First of all, much has happened lately, but nothing I felt like writing about on the blog. However, I do miss writing on here so I decided to start a new series on the blog focused on our experience with buying a new RV. I have never had an RV prior to this. Of course family members have, but that of course is not the same. The wife had an old trailer she did some work on to fix it up. But overall we are fairly new to this.
We were looking for something used due to not only the initial cost seeming astronomical to us, but also because the value of new RV’s seems to drop very quickly and we were not willing to take the loss that quickly on our first RV experience. Besides that we had a fairly low monthly allowance we were giving ourselves to play with this new RV. I will cover that in more detail in later installments.
For this first installment, I will cover where we were prior to purchasing an RV which will also lead to the thought behind why we wanted an RV. Also, what types of RV we were considering. I will probably cover what we decided on in the following post as this has grown to be a bit longer post than anticipated.
The wife and I are both from families that enjoyed going camping when we were young. As adults, we have our kids that we want to provide those same experiences for. We also have a couple big dogs, as seen previously on this blog. We had a small SUV (Honda Pilot) that we use to take the family around town in and also on camping trips. As you can imagine a Pilot is fairly small for 6 people and 2 Great Danes. At first we took the kids camping with just a basket in our receiver hitch that carried coolers and the tents and other supplies. That worked out OK, but it really limited how much stuff we could take. No guns, or fishing poles, or outdoor games would really fit. And even with just that setup, the rear suspension on the Honda was reaching its limit.
So we bought a trailer. Not a camping trailer mind you, but a cargo trailer. The thought behind this was I had a kart that I was racing and if we got a trailer I could stop paying for a garage at the racetrack and have the added bonus of being able to carry more stuff when we go camping and also be able to use it as a tent if weather got bad. It’s an 8’ x 12’ with the tall ceiling so that it has more head room and the longer ramp for the kart. I think we took it camping just a couple times. It was handy for the racetrack, but once I got out of karting to autocross with my wife, it became obsolete. For camping, it was nice being able to haul more stuff. And it was not bad for finding a spot to park as it is fairly short. But we had a couple catastrophic incidents with the dogs that kind of turned us off of camping in a tent. Packing up a tent full a Great Dane diarrhea is not a lot of fun. And without a hose, cleaning it out before hand is not an easy task. So that, combined with our new hobby of racing the wife’s car, my resurrection of wanting to train with guns more, and no longer racing a kart, the cargo trailer was relegated to being our storage unit where we store the saw, seasonal yard equipment, and various other seldom used items to save room in our garage.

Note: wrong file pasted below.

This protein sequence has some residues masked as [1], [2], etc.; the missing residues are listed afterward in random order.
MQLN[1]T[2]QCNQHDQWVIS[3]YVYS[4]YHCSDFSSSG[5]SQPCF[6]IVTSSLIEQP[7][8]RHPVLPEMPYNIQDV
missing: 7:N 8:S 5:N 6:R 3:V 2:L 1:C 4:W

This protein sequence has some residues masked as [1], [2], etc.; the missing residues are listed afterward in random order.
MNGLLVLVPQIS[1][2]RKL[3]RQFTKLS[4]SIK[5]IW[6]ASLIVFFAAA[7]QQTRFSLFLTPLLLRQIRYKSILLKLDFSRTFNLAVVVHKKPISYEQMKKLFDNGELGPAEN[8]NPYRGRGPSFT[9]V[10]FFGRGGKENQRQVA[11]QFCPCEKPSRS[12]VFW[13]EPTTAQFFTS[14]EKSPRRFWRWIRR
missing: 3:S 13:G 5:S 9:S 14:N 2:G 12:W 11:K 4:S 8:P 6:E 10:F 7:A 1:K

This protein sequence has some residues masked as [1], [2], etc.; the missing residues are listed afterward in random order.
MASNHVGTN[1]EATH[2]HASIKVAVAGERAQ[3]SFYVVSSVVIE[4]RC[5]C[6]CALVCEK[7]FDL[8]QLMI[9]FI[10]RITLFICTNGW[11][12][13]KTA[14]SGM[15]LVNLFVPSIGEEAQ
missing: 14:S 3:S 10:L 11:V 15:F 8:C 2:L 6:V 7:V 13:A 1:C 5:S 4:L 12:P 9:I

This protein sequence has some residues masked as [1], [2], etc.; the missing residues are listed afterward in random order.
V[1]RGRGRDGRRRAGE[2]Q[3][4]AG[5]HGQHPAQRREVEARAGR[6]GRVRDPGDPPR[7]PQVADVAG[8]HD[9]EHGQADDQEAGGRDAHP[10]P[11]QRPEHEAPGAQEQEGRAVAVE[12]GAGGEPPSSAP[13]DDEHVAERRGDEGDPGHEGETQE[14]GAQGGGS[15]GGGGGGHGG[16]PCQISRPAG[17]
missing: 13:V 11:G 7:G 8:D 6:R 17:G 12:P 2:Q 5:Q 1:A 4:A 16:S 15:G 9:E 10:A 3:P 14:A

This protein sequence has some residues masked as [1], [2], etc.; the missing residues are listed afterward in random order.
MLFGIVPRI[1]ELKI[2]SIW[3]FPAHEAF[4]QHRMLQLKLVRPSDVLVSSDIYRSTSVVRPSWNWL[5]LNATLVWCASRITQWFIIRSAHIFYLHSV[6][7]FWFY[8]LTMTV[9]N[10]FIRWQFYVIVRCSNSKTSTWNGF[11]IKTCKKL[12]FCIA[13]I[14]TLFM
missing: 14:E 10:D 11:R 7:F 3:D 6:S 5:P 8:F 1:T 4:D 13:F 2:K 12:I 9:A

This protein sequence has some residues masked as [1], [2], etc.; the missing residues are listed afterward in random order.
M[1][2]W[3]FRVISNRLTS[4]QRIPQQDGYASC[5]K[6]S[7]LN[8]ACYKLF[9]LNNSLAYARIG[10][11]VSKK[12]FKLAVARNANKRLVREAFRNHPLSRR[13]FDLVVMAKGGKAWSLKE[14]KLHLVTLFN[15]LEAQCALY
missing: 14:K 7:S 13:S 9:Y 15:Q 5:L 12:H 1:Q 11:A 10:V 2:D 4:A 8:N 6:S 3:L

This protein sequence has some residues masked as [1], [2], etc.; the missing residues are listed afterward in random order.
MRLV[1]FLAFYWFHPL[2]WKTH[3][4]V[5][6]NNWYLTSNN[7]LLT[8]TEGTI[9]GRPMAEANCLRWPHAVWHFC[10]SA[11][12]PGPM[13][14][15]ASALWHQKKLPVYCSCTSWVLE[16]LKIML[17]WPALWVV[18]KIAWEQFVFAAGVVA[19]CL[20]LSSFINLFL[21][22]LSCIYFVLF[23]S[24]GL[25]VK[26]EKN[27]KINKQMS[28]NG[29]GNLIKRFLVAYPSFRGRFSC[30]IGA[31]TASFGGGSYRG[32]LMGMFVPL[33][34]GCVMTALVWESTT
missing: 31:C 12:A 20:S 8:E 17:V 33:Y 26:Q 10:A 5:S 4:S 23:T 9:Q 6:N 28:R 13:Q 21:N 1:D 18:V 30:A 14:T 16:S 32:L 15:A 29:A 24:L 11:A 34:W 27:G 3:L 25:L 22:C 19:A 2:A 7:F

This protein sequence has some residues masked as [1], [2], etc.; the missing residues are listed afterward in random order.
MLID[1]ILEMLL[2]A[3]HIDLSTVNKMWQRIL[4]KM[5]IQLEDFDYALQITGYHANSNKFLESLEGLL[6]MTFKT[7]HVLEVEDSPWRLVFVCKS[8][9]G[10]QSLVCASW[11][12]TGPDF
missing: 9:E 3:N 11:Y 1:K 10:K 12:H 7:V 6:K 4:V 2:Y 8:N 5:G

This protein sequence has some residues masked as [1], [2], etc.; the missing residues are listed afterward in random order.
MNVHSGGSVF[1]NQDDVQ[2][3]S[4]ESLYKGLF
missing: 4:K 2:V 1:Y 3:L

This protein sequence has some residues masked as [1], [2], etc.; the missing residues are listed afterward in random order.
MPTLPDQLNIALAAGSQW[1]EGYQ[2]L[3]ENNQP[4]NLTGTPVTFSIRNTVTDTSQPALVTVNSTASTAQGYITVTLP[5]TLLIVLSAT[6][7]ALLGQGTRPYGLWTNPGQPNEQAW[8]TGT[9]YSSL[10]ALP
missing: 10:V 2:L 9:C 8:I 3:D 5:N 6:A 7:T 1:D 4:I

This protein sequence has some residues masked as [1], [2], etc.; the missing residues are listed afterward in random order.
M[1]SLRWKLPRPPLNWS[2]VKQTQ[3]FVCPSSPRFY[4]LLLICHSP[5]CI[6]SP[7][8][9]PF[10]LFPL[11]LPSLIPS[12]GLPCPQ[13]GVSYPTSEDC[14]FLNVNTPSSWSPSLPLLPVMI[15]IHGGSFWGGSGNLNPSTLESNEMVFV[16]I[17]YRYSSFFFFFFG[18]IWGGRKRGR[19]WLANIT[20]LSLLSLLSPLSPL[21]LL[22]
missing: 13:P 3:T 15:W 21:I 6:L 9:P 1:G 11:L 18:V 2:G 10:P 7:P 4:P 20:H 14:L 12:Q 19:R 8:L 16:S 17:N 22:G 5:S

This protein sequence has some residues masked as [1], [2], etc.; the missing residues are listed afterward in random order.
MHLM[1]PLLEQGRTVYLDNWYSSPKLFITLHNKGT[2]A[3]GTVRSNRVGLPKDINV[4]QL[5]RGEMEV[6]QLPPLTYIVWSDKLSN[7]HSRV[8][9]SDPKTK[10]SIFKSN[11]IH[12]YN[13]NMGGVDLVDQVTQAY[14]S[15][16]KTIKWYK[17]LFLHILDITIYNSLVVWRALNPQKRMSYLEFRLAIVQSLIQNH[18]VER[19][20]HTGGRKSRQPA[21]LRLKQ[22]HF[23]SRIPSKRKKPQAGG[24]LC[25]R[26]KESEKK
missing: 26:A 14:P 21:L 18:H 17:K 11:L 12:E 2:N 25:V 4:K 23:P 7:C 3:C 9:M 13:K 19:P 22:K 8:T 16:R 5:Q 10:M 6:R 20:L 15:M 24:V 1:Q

Later, we upgraded to a larger SUV that was capable of towing 9,000 lbs rather than the 3,500 the Honda was rated to tow. It not only gave us more room, but got almost the same mileage, and should be able to tow much more easily. The Honda showed signs of that trailer being a bit too much for it when we were moving into our new house across town. The transmission started acting odd, and we never exceeded what it is rated to tow, so it should not have been acting up. But that told us, we should get something bigger which might allow for us to get a camping trailer someday. But the camping trailer was pretty low on the priority list at the time; we really just wanted something bigger and stronger than the Honda.